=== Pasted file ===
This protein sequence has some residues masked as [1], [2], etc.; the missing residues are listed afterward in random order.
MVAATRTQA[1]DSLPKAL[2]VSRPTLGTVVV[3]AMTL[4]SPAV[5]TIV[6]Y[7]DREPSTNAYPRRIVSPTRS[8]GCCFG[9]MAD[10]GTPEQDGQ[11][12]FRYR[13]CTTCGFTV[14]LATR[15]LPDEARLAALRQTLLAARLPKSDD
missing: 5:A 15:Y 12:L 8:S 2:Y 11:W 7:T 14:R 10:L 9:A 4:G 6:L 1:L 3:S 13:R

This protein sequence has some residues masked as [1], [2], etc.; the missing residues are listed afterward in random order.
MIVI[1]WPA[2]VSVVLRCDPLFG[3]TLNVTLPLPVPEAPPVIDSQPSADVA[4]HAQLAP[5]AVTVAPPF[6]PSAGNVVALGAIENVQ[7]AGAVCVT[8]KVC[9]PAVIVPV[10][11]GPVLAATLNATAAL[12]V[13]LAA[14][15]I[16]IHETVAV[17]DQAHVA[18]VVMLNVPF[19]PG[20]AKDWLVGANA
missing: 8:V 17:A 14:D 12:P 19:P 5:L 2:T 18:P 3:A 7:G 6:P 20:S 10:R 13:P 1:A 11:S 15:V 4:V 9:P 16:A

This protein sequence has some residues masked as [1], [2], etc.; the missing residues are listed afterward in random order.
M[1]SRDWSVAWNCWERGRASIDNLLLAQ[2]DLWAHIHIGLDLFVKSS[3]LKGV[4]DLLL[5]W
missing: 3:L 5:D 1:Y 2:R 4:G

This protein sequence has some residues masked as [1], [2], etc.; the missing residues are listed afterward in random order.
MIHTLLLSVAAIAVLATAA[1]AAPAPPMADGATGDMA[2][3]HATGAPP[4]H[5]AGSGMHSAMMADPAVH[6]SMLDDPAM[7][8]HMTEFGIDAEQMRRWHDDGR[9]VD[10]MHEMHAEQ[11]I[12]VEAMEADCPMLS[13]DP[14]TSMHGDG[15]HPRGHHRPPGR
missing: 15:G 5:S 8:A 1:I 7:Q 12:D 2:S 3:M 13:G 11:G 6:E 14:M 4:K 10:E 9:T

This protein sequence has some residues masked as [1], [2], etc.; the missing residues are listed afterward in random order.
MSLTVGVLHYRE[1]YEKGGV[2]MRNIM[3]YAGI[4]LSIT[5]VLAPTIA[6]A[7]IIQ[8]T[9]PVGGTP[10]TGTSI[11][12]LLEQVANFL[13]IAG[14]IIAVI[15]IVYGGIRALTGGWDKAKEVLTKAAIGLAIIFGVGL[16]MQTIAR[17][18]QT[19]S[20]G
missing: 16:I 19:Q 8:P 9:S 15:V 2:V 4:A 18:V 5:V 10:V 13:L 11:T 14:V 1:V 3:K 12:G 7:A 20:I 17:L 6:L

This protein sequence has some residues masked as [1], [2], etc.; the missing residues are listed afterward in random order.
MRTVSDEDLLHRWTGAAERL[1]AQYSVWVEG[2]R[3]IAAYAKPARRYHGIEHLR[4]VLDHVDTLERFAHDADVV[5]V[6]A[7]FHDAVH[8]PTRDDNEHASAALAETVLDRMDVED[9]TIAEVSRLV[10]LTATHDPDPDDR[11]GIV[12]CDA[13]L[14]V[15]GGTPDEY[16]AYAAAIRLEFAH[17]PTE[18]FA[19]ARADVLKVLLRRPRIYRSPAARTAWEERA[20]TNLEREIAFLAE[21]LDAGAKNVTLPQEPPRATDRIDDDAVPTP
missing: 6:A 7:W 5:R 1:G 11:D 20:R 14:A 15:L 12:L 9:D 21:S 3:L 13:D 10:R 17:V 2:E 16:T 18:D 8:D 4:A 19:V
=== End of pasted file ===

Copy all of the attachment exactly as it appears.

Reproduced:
This protein sequence has some residues masked as [1], [2], etc.; the missing residues are listed afterward in random order.
MVAATRTQA[1]DSLPKAL[2]VSRPTLGTVVV[3]AMTL[4]SPAV[5]TIV[6]Y[7]DREPSTNAYPRRIVSPTRS[8]GCCFG[9]MAD[10]GTPEQDGQ[11][12]FRYR[13]CTTCGFTV[14]LATR[15]LPDEARLAALRQTLLAARLPKSDD
missing: 5:A 15:Y 12:L 8:S 2:Y 11:W 7:T 14:R 10:L 9:A 4:G 6:L 1:L 3:S 13:R

This protein sequence has some residues masked as [1], [2], etc.; the missing residues are listed afterward in random order.
MIVI[1]WPA[2]VSVVLRCDPLFG[3]TLNVTLPLPVPEAPPVIDSQPSADVA[4]HAQLAP[5]AVTVAPPF[6]PSAGNVVALGAIENVQ[7]AGAVCVT[8]KVC[9]PAVIVPV[10][11]GPVLAATLNATAAL[12]V[13]LAA[14][15]I[16]IHETVAV[17]DQAHVA[18]VVMLNVPF[19]PG[20]AKDWLVGANA
missing: 8:V 17:A 14:D 12:P 19:P 5:L 2:T 18:P 3:A 7:G 6:P 20:S 10:R 13:P 1:A 11:S 15:V 4:V 9:P 16:A

This protein sequence has some residues masked as [1], [2], etc.; the missing residues are listed afterward in random order.
M[1]SRDWSVAWNCWERGRASIDNLLLAQ[2]DLWAHIHIGLDLFVKSS[3]LKGV[4]DLLL[5]W
missing: 3:L 5:D 1:Y 2:R 4:G

This protein sequence has some residues masked as [1], [2], etc.; the missing residues are listed afterward in random order.
MIHTLLLSVAAIAVLATAA[1]AAPAPPMADGATGDMA[2][3]HATGAPP[4]H[5]AGSGMHSAMMADPAVH[6]SMLDDPAM[7][8]HMTEFGIDAEQMRRWHDDGR[9]VD[10]MHEMHAEQ[11]I[12]VEAMEADCPMLS[13]DP[14]TSMHGDG[15]HPRGHHRPPGR
missing: 15:G 5:S 8:A 1:I 7:Q 12:D 2:S 3:M 13:G 11:G 6:E 14:M 4:K 10:E 9:T

This protein sequence has some residues masked as [1], [2], etc.; the missing residues are listed afterward in random order.
MSLTVGVLHYRE[1]YEKGGV[2]MRNIM[3]YAGI[4]LSIT[5]VLAPTIA[6]A[7]IIQ[8]T[9]PVGGTP[10]TGTSI[11][12]LLEQVANFL[13]IAG[14]IIAVI[15]IVYGGIRALTGGWDKAKEVLTKAAIGLAIIFGVGL[16]MQTIAR[17][18]QT[19]S[20]G
missing: 16:I 19:Q 8:P 9:S 15:V 2:V 4:A 18:V 5:V 10:V 13:L 11:T 14:V 1:V 3:K 12:G 7:A 20:I 17:L 6:L

This protein sequence has some residues masked as [1], [2], etc.; the missing residues are listed afterward in random order.
MRTVSDEDLLHRWTGAAERL[1]AQYSVWVEG[2]R[3]IAAYAKPARRYHGIEHLR[4]VLDHVDTLERFAHDADVV[5]V[6]A[7]FHDAVH[8]PTRDDNEHASAALAETVLDRMDVED[9]TIAEVSRLV[10]LTATHDPDPDDR[11]GIV[12]CDA[13]L[14]V[15]GGTPDEY[16]AYAAAIRLEFAH[17]PTE[18]FA[19]ARADVLKVLLRRPRIYRSPAARTAWEERA[20]TNLEREIAFLAE[21]LDAGAKNVTLPQEPPRATDRIDDDAVPTP
missing: 6:A 7:W 5:R 1:G 11:D 20:R 14:A 15:L 12:L 9:D 21:S 3:L 13:D 10:R 17:V 2:E 16:T 18:D 8:D 4:A 19:V